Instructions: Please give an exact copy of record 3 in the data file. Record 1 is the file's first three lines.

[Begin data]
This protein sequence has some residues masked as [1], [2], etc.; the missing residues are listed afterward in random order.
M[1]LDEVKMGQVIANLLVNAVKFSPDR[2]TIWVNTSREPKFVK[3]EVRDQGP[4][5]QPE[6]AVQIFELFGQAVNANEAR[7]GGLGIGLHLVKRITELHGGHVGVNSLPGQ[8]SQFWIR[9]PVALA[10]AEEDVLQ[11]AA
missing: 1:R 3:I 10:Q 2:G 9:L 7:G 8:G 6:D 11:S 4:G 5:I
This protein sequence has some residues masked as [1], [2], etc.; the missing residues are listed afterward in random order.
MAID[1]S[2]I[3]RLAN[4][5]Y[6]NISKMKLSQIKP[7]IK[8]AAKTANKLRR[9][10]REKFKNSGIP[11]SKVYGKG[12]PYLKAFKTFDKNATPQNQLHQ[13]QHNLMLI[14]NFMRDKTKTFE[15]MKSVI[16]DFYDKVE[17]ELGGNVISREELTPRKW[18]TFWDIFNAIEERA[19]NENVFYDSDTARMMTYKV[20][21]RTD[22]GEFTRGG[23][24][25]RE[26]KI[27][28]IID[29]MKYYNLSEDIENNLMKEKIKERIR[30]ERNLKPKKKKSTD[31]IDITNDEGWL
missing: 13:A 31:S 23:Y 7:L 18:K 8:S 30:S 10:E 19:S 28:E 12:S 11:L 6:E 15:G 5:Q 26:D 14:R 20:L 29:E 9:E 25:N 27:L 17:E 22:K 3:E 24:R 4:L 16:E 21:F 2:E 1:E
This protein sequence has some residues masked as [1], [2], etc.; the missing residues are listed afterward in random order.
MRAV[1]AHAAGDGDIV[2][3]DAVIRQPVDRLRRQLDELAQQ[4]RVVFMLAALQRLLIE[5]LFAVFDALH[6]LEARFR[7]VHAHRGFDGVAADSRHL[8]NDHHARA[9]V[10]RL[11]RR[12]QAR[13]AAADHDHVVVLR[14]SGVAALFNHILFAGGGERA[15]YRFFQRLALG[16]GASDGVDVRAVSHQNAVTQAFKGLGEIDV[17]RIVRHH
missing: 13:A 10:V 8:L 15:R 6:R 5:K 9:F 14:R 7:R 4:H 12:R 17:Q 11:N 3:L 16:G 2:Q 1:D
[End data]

This protein sequence has some residues masked as [1], [2], etc.; the missing residues are listed afterward in random order.
MRAV[1]AHAAGDGDIV[2][3]DAVIRQPVDRLRRQLDELAQQ[4]RVVFMLAALQRLLIE[5]LFAVFDALH[6]LEARFR[7]VHAHRGFDGVAADSRHL[8]NDHHARA[9]V[10]RL[11]RR[12]QAR[13]AAADHDHVVVLR[14]SGVAALFNHILFAGGGERA[15]YRFFQRLALG[16]GASDGVDVRAVSHQNAVTQAFKGLGEIDV[17]RIVRHH
missing: 13:A 10:V 8:L 15:R 6:R 5:K 9:F 14:R 7:R 4:H 12:R 17:Q 11:N 3:L 16:G 2:Q 1:D